If you’ve hit 30 and suddenly think you’re over the hill, be rest assured that when it comes to building financial wealth, time is still on your side. Take the time to review these questions to see if you’re on the right track.
This article originally appeared in the "Slice Of Life".
Am I Financially Literate?
‘I speak to people every day about money,’ says Tony. ‘Even people who are successful in other parts of their lives, often don’t have the first clue when it comes to their money. There was a global financial literacy test conducted recently that asked the most basic questions, and two-thirds of people failed it.’ You can try a modified version of the test here to see where you stand on financial literacy. At 30 it’s not too late to benefit from the financial gains that simply come from long-term gain. ‘Time is what allows you to achieve financial goals,’ says Tony. ‘If you don’t start getting your act together now, your 65-year-old self will be cranky with you.’
How Much Debt Do I have?
It’s likely by the time you are 30 you would have accumulated some debt, whether it’s a student loan debt, a car debt or a credit card debt. ‘At some point, they want their money back,’ says Tony, ‘so you need to do it in the most cost efficient manner possible.’ The MoneySmart website (link here) has a whole section on how to manage your debts, and it includes a calculator to help you work out exactly what your debts are and how much you owe in total. Now is the time to consolidate your debts and get them paid off as best you can.
Is It Time To Buy A House?
‘I think the first thing people need to do [when they’re thinking about buying a house] is not ask, “What’s the maximum I can borrow?”. Instead they need to ask, “What can I reasonably afford?”, says Tony. ‘You then do the calculations with the current interest rate, but you also do the calculations at an interest rate of 6 or 7 percent and work out whether you can still afford to buy then.’
Have I Started A Family Or Do I Plan To Soon?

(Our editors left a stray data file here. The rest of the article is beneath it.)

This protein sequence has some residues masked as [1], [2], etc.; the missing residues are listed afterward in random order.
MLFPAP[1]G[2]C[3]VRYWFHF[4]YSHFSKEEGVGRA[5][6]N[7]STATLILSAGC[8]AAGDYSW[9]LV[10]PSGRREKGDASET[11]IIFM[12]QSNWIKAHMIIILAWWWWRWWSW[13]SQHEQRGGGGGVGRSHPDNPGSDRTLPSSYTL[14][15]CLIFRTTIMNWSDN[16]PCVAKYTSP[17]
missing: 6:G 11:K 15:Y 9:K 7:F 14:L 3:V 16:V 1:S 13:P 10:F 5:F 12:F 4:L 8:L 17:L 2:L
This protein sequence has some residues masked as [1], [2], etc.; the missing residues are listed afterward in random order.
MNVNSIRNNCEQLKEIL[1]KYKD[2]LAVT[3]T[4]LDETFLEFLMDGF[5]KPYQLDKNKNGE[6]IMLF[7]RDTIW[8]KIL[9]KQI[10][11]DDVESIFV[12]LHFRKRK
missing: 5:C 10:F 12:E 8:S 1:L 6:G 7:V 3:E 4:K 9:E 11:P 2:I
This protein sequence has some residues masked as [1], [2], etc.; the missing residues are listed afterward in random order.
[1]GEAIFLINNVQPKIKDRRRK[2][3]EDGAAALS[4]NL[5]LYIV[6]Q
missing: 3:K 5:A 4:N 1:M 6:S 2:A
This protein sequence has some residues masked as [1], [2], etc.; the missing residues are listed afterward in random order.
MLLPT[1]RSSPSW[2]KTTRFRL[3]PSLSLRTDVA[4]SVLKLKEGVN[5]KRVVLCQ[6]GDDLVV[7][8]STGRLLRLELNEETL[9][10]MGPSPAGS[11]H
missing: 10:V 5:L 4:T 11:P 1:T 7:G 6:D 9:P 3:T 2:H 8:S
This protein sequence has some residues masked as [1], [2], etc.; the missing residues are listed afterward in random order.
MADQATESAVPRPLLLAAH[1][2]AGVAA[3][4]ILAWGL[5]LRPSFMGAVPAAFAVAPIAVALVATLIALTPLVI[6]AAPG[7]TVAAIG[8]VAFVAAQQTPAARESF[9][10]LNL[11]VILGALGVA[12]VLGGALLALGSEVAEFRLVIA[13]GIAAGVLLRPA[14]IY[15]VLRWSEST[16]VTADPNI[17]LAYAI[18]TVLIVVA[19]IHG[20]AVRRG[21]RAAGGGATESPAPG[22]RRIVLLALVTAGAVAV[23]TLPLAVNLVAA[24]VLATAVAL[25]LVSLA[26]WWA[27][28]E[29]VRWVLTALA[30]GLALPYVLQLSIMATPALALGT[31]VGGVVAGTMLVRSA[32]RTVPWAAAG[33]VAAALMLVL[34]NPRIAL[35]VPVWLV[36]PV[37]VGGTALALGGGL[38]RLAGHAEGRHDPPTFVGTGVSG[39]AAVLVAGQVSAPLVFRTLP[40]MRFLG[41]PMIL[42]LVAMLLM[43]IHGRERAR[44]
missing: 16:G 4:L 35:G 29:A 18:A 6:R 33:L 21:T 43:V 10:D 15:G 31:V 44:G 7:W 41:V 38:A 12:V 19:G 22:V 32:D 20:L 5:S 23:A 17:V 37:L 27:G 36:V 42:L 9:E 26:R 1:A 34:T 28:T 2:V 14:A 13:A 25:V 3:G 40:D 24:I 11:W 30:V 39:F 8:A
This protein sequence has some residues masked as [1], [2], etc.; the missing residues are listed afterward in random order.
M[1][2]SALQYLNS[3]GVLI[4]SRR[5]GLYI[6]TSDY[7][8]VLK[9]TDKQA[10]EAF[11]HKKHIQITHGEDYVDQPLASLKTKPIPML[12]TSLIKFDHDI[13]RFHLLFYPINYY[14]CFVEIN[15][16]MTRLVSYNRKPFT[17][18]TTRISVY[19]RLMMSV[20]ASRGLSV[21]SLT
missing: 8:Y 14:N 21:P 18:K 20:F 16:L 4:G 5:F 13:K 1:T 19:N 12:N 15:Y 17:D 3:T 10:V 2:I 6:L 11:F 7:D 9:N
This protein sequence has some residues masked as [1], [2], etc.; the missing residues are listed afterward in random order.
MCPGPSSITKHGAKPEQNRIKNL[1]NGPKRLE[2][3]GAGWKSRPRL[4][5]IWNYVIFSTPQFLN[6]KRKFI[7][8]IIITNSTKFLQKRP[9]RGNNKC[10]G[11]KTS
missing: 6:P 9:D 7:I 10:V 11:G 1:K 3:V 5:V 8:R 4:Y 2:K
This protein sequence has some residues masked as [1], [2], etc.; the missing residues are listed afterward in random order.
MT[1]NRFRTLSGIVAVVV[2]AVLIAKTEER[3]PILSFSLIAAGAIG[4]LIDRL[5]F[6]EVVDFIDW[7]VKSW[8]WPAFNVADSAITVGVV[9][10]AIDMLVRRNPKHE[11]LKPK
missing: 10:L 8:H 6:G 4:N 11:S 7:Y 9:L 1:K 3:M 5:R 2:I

In Australia, early thirties is the most common age for new mothers, so it’s likely you’ve started a family or plan to soon. ‘Kids, they’re an expensive business, I can tell you,’ says Tony. ‘The first thing is to understand your money. If you don’t know how much you are spending, you don’t have control of your situation. Then, you need to work out how to survive on one income for a period. You need to get your head around how the Paid Parental Leave scheme works and how long that will fund you.’
Now, with dependents, it’s also time ‘to get serious about your health insurance and life insurance’, says Tony. Consumer advocacy group Choice has created a quiz (link here) you can do to see if you need health insurance. Life insurance is more important now because you have people dependent on you and your income. You want to be sure they are protected if something happens to you.
Are You Keeping An Eye On Your Super Fund?
‘You can ask people some simple questions about their super and often they don’t know the most basic things,’ says Tony. Now is the time to educate yourself. If you’re an employee, know what fund you’re in. Understand where your money is going: does your fund include life insurance, income protection, perhaps even total permanent disability insurance ? How much? Do you need to top up with extra insurance? It’s more than likely, Tony advises. If you’re self-employed are you a member of a super fund? It’s highly recommended that you are. MoneySmart’s Retirement planner (link here) can help you work out whether your super is on track. It’s a fabulous guide to indicating just how much super you should be putting away.
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